Far from being solely an “impact crater” as implied by Clifford Tan and The Star; the 6m deep crater which Lim's car had “sunk” into was a cave-in (collapsed) crater, a consequence of both deep impact and existing underground weaknesses like erosion voids beneath the road foundation. The volume of upheaval mass did not equal the volume of the observed crater.
There are significant differences. An impact crater on solid ground would have the typical bulge (upheaval) at the peripheral of the crater (as in a meteor crater) and have the impact debris thrown all around it. Remember the Conservation of Mass law?
In fact all the evidence point to an additional cave-in collapse of an existing undetected below the road foundation void (underground cavity). Underground cavities ranging from a few inches to a few metres, can remain undetected on the surface due to the “arching effect” of the overlying supporting 'roof layer”.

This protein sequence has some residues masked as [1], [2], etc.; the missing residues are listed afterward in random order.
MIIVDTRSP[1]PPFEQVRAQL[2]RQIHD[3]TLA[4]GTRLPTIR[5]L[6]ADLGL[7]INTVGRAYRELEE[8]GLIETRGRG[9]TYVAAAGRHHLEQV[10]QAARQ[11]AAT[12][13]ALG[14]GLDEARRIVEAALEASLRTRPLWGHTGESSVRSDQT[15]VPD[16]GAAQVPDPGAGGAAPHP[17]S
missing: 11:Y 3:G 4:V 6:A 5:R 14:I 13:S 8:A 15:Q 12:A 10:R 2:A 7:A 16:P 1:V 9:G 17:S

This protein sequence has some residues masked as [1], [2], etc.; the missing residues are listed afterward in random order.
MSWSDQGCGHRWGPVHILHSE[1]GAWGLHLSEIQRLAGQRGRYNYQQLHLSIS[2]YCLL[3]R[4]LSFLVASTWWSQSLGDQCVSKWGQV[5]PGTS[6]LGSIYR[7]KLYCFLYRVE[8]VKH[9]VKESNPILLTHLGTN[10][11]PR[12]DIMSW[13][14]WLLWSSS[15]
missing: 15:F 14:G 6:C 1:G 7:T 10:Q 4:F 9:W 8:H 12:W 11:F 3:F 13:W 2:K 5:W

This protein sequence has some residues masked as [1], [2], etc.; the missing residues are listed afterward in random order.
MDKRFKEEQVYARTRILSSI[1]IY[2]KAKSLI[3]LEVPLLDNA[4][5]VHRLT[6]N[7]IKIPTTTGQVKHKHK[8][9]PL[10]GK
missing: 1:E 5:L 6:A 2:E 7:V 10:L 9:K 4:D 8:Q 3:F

Knowing Penang so well, there are probably a lot more cavities caused by underground erosion. That explains the “missing masses” in sudden cave-ins or collapsed sink holes. Macalister road is one of the oldest road in Penang and was already “warping” here and there when I was a boy cycling to school. The layers of bitumen and road foundation added through the years helped to strengthen the “roof support” and kept the road from caving-in until the forceful impact of the falling concrete beams and lightning arrestor.
Another sinkhole appears at lightning arrester collapse site
Thursday September 12, 2013 MYT 7:19:34 AM
Sinkhole opens up near site of lightning arrester collapse